Frances Tiafoe, on behalf of Arthur Ashe | Sports

Frances Tiafoe (Hyattsville, USA; 24 years old) is a unique and smiling guy, friendly in the dressing room and relaxed in communication. Also engaged. Far from the usual profile of the professional, from a rich background or privileged situation, the American has completed a completely unusual path towards the elite. Today, his name shines in the semi-finals in New York, but behind the limelight and publicity – his first time in the top 20 on the circuit – is a story against the tide born in the small warehouse where father found accommodation while working 24-hour shifts at Washington club where he worked.

The man and his wife landed in the United States in the 1980s fleeing the civil war in Sierra Leone. Upon landing, she was on night shifts and he was doing maintenance work. The incompatibility of plans and economic difficulties meant that the father often spent the night in that warehouse where he slept on a massage table. He was the only black employee. On many occasions he was accompanied by the two twins, Franklin and Frances, the latter of these children being soon seen to have exceptional tennis skills.

“Obviously I wasn’t a rich kid and I didn’t have the opportunities other people had,” he told CNN. “But I could play tennis for free and I love this sport. None of that stopped me from dreaming big,” assesses the tennis player, quoted on Friday (1:00, Eurosport) with Carlos Alcaraz.

His talent quickly caught the attention of the United States Tennis Association (USTA), which promoted a career that was in flight and now reaches its peak in New York, where Tiafoe will play the semifinals of a Grand Slam for the first time and prove himself. . “I have nothing to prove, I’m here to enjoy myself,” he said after knocking out Rafael Nadal in the last 16 with an early warning: “I’m going to go for him.” The 24-year-old North American fulfilled the threat and in the quarter-finals he also got rid of the Russian Andrei Rublev (7-6(3), 7-6(0) and 6-4 and put his mark on the tournament. .

Spades down, hands up

“Today is the happiest day of my life,” he said after becoming the first black player to reach the penultimate round of the tournament since Arthur Ashe. His predecessor did so in the 1972 edition and left a deep mark in his defense of social rights – he was arrested several times – and his campaign against Apartheid in South Africa. He was also named ATP Player of the Year in 1975 and won three majors: the US Open in 1968, the Australian Open in 1970 and Wimbledon in 1975.

Try to follow in the footsteps of Tiafoe, which means in the fight against racism. “Ashe is my idol,” says the American, aware that he can now play a fundamental role. “Every time I win, I try to convey the message that anything is possible. At the end of the day, I love that more black people are playing tennis because of me. I’m going to help as many people as I can because I feel it’s my duty,” he says before storming back into the New York factory, as large as any that bears its name.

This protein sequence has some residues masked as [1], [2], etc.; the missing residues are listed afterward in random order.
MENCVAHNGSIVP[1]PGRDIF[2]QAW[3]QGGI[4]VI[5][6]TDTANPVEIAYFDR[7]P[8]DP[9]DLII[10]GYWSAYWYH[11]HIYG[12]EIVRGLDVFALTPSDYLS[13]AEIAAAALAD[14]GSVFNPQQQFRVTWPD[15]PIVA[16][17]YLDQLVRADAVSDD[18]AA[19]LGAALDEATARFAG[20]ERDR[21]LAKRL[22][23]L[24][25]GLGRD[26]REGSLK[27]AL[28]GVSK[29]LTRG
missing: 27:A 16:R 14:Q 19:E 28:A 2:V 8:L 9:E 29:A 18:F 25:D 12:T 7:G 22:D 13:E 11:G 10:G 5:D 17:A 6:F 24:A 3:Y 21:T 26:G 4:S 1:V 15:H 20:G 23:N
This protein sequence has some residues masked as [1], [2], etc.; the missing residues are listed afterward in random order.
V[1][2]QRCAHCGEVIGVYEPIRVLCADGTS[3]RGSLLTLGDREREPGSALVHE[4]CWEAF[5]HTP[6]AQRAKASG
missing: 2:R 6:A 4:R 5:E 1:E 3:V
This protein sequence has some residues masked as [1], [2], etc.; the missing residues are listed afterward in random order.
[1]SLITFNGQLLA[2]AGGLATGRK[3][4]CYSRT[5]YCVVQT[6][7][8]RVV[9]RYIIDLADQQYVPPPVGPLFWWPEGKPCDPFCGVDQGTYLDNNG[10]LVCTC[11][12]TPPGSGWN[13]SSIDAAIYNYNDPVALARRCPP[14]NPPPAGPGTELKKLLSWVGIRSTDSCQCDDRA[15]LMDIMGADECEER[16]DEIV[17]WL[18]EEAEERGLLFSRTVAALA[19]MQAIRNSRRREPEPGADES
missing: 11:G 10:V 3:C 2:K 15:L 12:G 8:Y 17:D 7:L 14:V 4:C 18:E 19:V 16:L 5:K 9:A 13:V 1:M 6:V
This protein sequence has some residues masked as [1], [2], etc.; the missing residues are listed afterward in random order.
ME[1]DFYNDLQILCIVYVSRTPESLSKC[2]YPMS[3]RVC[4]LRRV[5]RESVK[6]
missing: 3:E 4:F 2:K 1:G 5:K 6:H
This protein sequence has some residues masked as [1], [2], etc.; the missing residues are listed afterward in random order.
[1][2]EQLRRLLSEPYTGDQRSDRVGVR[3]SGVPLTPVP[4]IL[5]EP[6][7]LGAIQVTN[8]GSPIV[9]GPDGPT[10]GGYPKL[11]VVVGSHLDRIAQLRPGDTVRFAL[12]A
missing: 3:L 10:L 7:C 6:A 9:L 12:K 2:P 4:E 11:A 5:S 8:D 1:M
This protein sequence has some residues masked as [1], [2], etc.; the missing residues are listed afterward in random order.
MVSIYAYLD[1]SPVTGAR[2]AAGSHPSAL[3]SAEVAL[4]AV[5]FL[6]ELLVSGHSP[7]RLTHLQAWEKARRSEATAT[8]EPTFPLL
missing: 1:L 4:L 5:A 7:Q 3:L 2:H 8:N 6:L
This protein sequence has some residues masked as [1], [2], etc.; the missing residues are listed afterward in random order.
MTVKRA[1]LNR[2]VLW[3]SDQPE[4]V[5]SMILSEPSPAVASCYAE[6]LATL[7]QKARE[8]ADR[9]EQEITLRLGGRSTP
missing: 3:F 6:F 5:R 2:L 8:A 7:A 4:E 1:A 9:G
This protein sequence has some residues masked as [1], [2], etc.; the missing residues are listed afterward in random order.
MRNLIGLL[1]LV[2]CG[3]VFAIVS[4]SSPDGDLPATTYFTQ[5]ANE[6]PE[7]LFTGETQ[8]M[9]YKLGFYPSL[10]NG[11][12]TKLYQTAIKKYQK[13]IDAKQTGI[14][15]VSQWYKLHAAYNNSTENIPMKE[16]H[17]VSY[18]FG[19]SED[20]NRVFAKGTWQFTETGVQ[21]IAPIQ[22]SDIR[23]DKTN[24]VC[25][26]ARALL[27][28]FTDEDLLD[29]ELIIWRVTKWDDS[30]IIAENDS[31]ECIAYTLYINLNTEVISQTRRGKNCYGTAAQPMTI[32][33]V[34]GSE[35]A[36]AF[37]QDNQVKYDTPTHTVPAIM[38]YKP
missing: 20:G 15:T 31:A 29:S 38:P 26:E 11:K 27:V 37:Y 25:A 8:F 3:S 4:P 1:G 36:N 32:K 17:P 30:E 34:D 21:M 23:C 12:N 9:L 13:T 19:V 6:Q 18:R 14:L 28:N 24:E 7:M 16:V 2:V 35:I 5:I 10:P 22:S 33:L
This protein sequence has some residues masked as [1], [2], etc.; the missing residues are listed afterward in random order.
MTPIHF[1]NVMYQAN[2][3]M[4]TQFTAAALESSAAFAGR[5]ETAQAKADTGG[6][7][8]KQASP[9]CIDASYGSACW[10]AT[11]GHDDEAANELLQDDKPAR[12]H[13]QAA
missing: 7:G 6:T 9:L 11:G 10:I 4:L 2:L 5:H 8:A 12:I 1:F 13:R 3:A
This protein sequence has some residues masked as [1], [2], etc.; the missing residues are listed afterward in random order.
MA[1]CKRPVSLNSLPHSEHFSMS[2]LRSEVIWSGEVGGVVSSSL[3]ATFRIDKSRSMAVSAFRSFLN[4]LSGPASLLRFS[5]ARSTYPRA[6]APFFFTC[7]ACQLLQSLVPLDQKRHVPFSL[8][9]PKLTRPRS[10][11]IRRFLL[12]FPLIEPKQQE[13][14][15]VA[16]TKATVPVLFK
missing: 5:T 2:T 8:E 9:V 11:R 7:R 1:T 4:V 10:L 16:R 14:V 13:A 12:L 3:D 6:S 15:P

In 2020, he received the Arthur Ashe Humanitarian Award after wearing Black Lives Matter masks and promoting the campaign with his girlfriend. Spades down, hands up (Raquetas Abajo, Manos Arriba), where he brought the black tennis community together for an activism.

On the other hand, Tiafoe is the great hope of depressed tennis, which is in the United States, which has been sustained thanks to the success of Serena Williams in the last two decades, but as a man is going through a more than significant drought. Far, far away are the days of Jimmy Connors or John McEnroe, and likewise those of Jim Courier, Pete Sampras, Andre Agassi. The last player to raise a major it was Andy Roddick, the 2003 US Open champion; The Texan is also the last in the semifinals (2006).

Tiafoe is therefore the burning nail on which USTA representatives are clinging, who have been watching with concern at the stagnation of a talent who entered the circuit with great energy, but has not finished breaking. In his catalog there is only one minor title (Delray Beach in 2018) and on the big stage he was diluted until now like sugar. His limits were marked by the quarters he signed at the 2019 Australian Open. However, at the hands of former player Wayne Ferreira, his tennis has gained ground and inspiration.

Less chocolate, more ripe

“He was very fond of sweets, chocolates and cookies. He ate at unusual times. He needed a bit of guidance and I think he improved a lot thanks to that management,” explained the coach recently. “Honestly, when I came I wasn’t mentally prepared or mature enough. But I have grown and I have a great team around me,” he says.

Tiafoe will have a chance to restore Ashe’s spirit today. He will face Alcaraz, who is a big rival. “Everyone knows the level of tennis Tiafoe is playing at.” He comes from beating Rafa and Rublev and he plays magnificently. It will be a very complicated but exciting game,” points out the Spaniard, who has only faced him once. It was last year, on the clay of Barcelona. In the afternoon at the Godó facility, Tiafoe took the cat to the lake.

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